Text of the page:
The city of Yame in Fukuoka Prefecture (Kyushu) is famous for its tea production. The production extends over a large part of the territory of the city, including mountainous areas, the best known are the village of Hoshino, the town of Jôyô and, perhaps the most remote, the village of Yabe.
It is from this village that comes the sencha that I present today.
It is an area where it snows a lot every year, as it was the case in early February when I went there. While on the way, in Kuroki commune, the weather was simply cloudy, I could see the mountains in front of me, in a white haze, and indeed, climbing a little to enter Yabe, I began to see the snow falling. That said, according to my host, the producer Mr. Harashima, this year there is rather less than usual!
For the little story, in Yabe is the Yametsuhime Jinja Shrine 八女津媛神社. It may have been built in 719. The Nihon-Shoki (one of the oldest historical document picturing an antic history of Japan) reports that the emperor visiting Kyushu would have in the country of Yame seen beautiful mountains and found there a particular mystical presence. To which the master of the region would have replied that a female deity named Yametsuhime had always lived in these mountains. It is this deity who gives his name to Yame.
In the shelter of a cliff, this small sanctuary bathes in a very particular atmosphere, a feeling reinforced by the climate of the day. It is a splendid place.
But let’s go back to tea. Mr. Harashima’s plantations are between 500 and 600 above sea level. He works in organic agriculture, and uses only fertilizers of vegetable origins, preferring the lightness that gives them to the teas against the robustness and the thickness that can sometimes give fertilizers of animal origins. Also, even though on the whole he makes fukamushi as is the standard in Yame, his steaming is rather short, giving very delicate Yame teas. Here again in Yame’s habits, he shade his plantations, but for a short period of 4-5 days.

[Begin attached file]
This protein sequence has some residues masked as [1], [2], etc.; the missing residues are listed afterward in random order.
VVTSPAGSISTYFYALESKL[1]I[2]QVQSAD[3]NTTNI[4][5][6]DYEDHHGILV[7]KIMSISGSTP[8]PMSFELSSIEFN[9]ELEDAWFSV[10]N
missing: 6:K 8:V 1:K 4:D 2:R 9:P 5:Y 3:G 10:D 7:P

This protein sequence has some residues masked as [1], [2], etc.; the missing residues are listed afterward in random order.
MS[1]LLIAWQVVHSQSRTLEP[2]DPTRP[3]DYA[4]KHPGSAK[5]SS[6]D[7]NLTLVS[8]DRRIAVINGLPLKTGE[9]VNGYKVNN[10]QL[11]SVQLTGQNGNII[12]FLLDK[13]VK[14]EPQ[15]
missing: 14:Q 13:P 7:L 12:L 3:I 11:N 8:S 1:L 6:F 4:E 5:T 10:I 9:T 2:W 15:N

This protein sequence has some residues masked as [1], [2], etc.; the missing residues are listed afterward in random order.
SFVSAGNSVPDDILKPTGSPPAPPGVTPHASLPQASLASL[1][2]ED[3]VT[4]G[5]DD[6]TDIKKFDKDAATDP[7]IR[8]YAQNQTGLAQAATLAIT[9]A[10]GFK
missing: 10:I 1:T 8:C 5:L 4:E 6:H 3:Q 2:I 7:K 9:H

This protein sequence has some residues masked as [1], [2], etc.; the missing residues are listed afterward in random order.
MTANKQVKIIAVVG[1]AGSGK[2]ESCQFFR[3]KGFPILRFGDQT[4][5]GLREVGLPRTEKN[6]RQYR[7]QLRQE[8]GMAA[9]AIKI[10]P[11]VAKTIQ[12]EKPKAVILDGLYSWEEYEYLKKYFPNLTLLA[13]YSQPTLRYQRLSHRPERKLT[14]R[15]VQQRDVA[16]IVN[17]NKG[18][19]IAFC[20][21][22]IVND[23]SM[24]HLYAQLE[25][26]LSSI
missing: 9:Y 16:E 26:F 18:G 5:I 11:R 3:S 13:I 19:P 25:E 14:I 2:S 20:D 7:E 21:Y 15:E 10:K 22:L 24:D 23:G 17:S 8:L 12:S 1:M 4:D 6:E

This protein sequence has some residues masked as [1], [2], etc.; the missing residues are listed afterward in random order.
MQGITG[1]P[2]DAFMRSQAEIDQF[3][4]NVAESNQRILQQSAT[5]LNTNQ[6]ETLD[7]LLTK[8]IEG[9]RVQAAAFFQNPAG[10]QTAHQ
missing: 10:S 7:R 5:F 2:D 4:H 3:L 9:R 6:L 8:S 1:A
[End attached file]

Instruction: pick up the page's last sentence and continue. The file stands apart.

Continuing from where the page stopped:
Nevertheless, the sencha that I present today, shaded 4 days, is very little steamed, with a competition style kneading, and no roasting. We are very far from the usual image of Yame’s teas. It is a manual harvest, on Yabukita tea plants.
A classic brew, 70-80ml for 4g of leaves (even a little less), a little warm, 70 ° C seems to me correct, but it will also be possible with one a little warmer still to push with more leaf and less water.
We then obtain a perfume giving a delicious impression of freshness both vegetal and sweet, very pure, typical, with floral aromas almost evoking roses.
In the mouth, if the infusion is indeed pure, refreshing and velvety, it also offers a beautiful umami, subtle and elegant, but very present, with enough volume. The sensation is vegetal but not grassy, nor even too green. There is the sensation of nuts, cereals specific to Yabukita cultivar, giving a sweet final touch. We then have a long sweet but discreet after.
The second infusion puts more emphasis on the floral pole of this sencha. The infusion is then much lighter in the mouth, more refreshing and still fluid, despite the appearance of a tiny astringent note. The third infusion continues, naturally, in the same direction.
This sencha has of course nothing representative of Yame teas, but it is a very beautiful high-end sencha, simple and typical, extremely pure and refined, which is not limited to us to taste the umami, but leaves a beautiful part to perfumes.
Next season, I will present one more typical sencha from this producer.